Food eclipses drink at today's happy hours


February 24, 1991|By ROB KASPER

Happy hour is still jolly, but the source of the joy is no longer confined to the overflowing, underpriced cocktail. These days the eats, not just the drinks, figure prominently in the merrymaking.

I found this out when I made a short return visit to the happy-hour circuit. Years ago I was a regular attendee of any gathering that marked the end of the work day.

But then the kids came along, and rather than leaving work to check out the social scene, I found myself going home to check out the latest scream. Moreover, when you have young children you tend to think of the time preceding supper not so much as happy hour, but more as the "hour of prayer."

Nonetheless, I recently slipped away from domestic responsibilities for a few nights to see what was new in the field of after-work merriment. On a Friday evening I went to the happy hour at the Stouffer Harborplace Hotel. At first it looked like an old-time happy hour. Lots of well-dressed men and women eyeing each other.

But then I noticed that the folks coming into the lounge didn't head for the bar. Instead their first stop was the shrimp.

A line was forming at a buffet table that held mounds of steamed shrimp. The drink prices were not reduced. A bourbon and water was about $4, a glass of cabernet sauvignon wine was $6.50. But the shrimp was free and the place was packed.

People lined up at the shrimp table and piled the shrimp on their appetizer plates. Then, if they were lucky, they would find a place to sit. The bar and lounge had about 150 seats. But during happy hour there were more people than chairs.

Later Monty Eberhardt, the hotel's food and beverage director, told me that on a Friday night the establishment went through 150 to 175 pounds of shrimp. There were between 43 and 50 shrimp in each pound, he said.

Eberhardt said changing attitudes toward drinking were one of the reasons he emphasized food during the cocktail hour.

"Years ago everybody did two-for-ones at happy hour," he said, referring to the practice of giving two drinks for the price of one. "You still see that around in a few local bars, but not as much as you used to.

"In general the industry . . . would rather sell a nice glass of wine at $6.50 than draw people in with two for ones, or doubles."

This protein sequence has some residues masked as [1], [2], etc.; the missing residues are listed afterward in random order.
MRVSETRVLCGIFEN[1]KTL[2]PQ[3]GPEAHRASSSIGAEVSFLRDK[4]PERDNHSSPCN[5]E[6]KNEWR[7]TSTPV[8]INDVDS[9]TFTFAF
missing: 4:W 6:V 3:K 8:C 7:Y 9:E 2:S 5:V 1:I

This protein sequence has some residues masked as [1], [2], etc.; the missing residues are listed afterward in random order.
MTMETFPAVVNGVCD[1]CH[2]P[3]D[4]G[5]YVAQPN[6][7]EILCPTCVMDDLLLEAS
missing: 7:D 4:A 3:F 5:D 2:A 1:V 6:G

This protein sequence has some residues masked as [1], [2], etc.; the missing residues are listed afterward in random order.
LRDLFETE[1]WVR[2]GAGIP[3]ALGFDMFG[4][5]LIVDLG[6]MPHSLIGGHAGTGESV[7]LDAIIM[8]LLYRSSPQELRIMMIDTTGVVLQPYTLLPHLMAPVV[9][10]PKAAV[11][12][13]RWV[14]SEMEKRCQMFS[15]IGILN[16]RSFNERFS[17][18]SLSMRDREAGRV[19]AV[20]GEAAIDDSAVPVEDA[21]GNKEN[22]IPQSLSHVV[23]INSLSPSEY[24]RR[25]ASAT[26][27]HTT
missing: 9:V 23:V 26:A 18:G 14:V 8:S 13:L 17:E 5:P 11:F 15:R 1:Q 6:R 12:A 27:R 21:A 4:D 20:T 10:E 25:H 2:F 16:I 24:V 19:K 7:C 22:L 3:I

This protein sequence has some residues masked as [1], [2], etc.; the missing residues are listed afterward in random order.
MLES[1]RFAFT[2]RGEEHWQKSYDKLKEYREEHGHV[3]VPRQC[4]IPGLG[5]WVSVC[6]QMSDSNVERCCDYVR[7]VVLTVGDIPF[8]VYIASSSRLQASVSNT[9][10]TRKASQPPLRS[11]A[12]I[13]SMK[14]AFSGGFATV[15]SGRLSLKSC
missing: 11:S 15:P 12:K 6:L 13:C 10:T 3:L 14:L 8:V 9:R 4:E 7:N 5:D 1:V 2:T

The introduction of stiffer drunk-driving laws has also figured in the move toward more food and less hooch during happy hours, he said.

There is also the fact that restaurateurs, who once discounted drinks just to stay "even" with their competitors, no longer feel obligated to join in a price war over cocktails.

And so, these days when a restaurateur is looking around for ways to generate business, he is more likely to wheel out the food than to cut the price of drinks.

Or, as Eberhardt put it, "Shrimp draws people."

Warm homemade pretzels also seem to work. I had some warm pretzels a few nights later during a busy happy hour at a new Clyde's restaurant in Reston, Va. The Clyde's enterprise, which began as a saloon in Georgetown, now has five restaurants in the Baltimore-Washington area, including one in Columbia. It does not reduce drink prices during happy hour at any of its locations. Instead, in most locations it cuts appetizer prices or gives away snacks.

Clyde's executives said they want their customers to think of the restaurants as comfortable local gathering places. The kind of spot where, to pull a phrase out of the air, everybody knows your name.

Indeed after hearing Gary Glover, Clyde's corporate operations manager, talk about how the "bar and the personality behind the bar," not the booze, were what appealed to customers, I had a strange sensation.

I got the feeling the homemade pretzels I was eating were a modern-day replacement for the warm chocolate chip cookie I used to get from Mom after a hard day at school. Both were warm and comforting, both were rewards for making it through another day. Both made me thirsty.

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